Sept-surgeryWith less than three weeks to our leave date, we’d hung the fishing poles and repaired the cockpit courtesy lights and flood light switches, but Dolce Vento’s blue bottom needed attention – specifically, another coat of paint.

Sept-fishingrodsThe current one was okay, but we need more protection to travel down the Intracoastal Waterway’s (ICW) tea stained waters and then into barnacle birthing coastal ocean waters.

With Cindy in the lead, we undertook this DIY project to save a bit of cash.  We still needed to pay for the new Bimini and dodger canvas (aka the new cockpit back porch complete with mosquito and vinyl weather panel protection), the wash and wax of the hull (a girl needs lipstick to look good and protect her lips doesn’t she?); and the 1000 hour diesel engine service. (Surprise! — we thought the engine was ok until we had a pesky coolant leak checked.)

I remember in 1889 when I participated in painting Mystery Woman’s bottom before we headed south (the Endeavor 40′ boat’s bottom, I mean).  Sanding off hard paint and then painting was a strong man multi-week effort.  Today, we have ablative paint, paint that washes away slowly in the water to keep gunk off the hull.  This eases the sanding effort, but does not eliminate it as you can see from the pictures.  So, the work went something like this:

  • Monday morning sipping coffee in the cockpit in our jammies, the marina crew showed up unexpectedly early to haul Dolce Vento out of the water. We scrambled like rats to gather our things, empty the frig and freezer and load the car for our week off the water where we would stay with friends.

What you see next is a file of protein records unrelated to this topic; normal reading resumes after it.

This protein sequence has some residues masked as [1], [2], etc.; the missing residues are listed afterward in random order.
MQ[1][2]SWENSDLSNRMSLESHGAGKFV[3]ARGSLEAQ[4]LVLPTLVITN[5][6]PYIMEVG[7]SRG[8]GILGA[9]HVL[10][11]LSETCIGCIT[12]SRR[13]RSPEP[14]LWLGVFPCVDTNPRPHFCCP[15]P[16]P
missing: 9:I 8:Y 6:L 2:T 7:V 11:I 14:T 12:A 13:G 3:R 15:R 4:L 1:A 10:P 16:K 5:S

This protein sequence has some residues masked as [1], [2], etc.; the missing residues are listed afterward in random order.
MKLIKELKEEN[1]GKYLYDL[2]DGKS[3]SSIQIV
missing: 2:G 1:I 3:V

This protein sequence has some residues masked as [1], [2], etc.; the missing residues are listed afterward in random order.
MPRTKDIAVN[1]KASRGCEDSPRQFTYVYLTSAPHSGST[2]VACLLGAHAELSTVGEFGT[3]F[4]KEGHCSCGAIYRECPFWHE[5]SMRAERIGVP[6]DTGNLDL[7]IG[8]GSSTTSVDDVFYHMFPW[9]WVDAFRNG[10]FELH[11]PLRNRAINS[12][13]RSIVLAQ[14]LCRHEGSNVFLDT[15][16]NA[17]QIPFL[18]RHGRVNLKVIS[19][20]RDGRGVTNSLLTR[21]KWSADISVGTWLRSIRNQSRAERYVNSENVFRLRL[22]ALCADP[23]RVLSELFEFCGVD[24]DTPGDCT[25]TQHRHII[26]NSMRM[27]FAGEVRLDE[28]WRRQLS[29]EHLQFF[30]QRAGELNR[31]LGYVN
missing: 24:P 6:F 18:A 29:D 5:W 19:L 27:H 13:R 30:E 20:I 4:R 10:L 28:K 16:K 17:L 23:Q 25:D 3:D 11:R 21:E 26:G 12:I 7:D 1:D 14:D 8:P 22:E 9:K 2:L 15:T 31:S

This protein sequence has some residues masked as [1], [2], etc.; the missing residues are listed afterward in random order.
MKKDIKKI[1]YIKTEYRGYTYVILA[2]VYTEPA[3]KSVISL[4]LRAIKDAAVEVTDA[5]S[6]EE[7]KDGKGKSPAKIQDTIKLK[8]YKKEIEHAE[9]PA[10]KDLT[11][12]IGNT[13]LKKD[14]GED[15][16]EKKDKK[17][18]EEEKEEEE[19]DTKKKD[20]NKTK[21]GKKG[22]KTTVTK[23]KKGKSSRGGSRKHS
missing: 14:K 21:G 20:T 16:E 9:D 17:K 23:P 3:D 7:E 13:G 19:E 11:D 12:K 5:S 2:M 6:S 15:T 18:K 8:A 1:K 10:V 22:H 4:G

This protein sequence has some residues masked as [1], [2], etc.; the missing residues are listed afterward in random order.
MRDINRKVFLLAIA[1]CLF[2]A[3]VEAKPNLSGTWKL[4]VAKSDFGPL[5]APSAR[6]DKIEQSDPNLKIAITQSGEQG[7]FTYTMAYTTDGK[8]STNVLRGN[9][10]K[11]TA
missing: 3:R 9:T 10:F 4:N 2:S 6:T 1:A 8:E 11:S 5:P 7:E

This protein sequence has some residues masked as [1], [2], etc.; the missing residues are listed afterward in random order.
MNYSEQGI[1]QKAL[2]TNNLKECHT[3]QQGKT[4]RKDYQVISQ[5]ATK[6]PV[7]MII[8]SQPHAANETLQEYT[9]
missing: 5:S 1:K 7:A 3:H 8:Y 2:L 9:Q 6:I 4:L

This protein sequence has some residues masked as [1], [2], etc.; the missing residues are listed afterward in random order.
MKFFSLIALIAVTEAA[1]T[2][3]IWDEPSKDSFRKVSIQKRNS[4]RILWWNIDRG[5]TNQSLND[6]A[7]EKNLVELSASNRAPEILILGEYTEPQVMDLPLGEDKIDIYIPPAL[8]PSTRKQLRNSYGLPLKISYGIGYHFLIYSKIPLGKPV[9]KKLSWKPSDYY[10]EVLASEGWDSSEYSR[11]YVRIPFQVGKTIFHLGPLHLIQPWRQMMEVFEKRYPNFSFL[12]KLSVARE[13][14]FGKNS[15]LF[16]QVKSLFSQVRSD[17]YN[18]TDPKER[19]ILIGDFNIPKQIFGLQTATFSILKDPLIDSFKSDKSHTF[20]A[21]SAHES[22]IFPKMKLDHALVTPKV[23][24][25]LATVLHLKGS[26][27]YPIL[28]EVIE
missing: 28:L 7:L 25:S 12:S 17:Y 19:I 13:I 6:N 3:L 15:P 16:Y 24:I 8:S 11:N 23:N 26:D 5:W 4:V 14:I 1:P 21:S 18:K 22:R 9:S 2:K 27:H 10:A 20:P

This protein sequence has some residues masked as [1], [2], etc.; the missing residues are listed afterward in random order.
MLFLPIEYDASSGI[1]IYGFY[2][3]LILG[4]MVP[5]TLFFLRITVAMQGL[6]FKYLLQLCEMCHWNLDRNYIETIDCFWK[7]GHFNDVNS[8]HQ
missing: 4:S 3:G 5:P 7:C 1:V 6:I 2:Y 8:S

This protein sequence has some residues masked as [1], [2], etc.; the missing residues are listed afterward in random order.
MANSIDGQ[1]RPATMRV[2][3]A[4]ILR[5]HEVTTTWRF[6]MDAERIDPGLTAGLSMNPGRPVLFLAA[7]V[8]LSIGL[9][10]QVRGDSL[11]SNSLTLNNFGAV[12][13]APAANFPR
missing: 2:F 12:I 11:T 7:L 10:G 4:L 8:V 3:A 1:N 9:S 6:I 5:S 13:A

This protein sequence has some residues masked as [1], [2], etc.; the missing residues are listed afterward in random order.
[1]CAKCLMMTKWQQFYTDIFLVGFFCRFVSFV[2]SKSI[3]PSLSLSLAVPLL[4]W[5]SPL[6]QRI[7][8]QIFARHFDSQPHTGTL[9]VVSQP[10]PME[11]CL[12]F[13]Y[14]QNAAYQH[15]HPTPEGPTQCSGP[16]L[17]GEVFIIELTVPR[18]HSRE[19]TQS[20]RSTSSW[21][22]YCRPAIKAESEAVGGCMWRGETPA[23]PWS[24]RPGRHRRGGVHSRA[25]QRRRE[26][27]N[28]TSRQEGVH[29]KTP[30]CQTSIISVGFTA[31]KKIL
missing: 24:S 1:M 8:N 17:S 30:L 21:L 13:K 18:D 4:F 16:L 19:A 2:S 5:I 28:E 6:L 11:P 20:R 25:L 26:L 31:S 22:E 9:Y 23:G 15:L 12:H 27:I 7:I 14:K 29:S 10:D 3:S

• Tuesday, with the boat bottom dried out, we spent the day preparing to paint.  This included my job of cleaning the water line so tape would adhere (just like taping the baseboard and window frames for painting a room). Cindy’s job was repairing several keel surface cracks (like the peel on an orange).  John’s was running back and forth to the hardware store for tools and stuff.  Then, with Cindy in the lead and me bringing up the rear quarter panel, rudder and keel,  we sanded the bottom to create a strong painting surface.  We became the Blue Women’s group.
  • Wednesday, Cindy rolled on the new green ablative paint with John cheering her on and continued his errand running.  I escaped to DC for a couple of appointments.
  • Thursday, Cindy quickly finished the painting after the jack stand pads were moved.  The wash and wax team polished the hull. The canvas guys finished their Bimini and dodger installation.  The diesel dude dismantled our engine, leaving us with boxes of parts until new ones arrive and he can put it all back together.
  • Friday, Dolce Vento with her new green bottom, returned to the water sans working diesel engine and we all breathed a big sigh of relief and enjoyed our familiar, comfy floating beds.

Now, it’s onto the little stuff like buying spare parts, review tools, cleaning and polishing the deck, and sprucing up the teak handrails and such.  A sailor’s work is never done.  If you don’t have something to work on, you start to worry…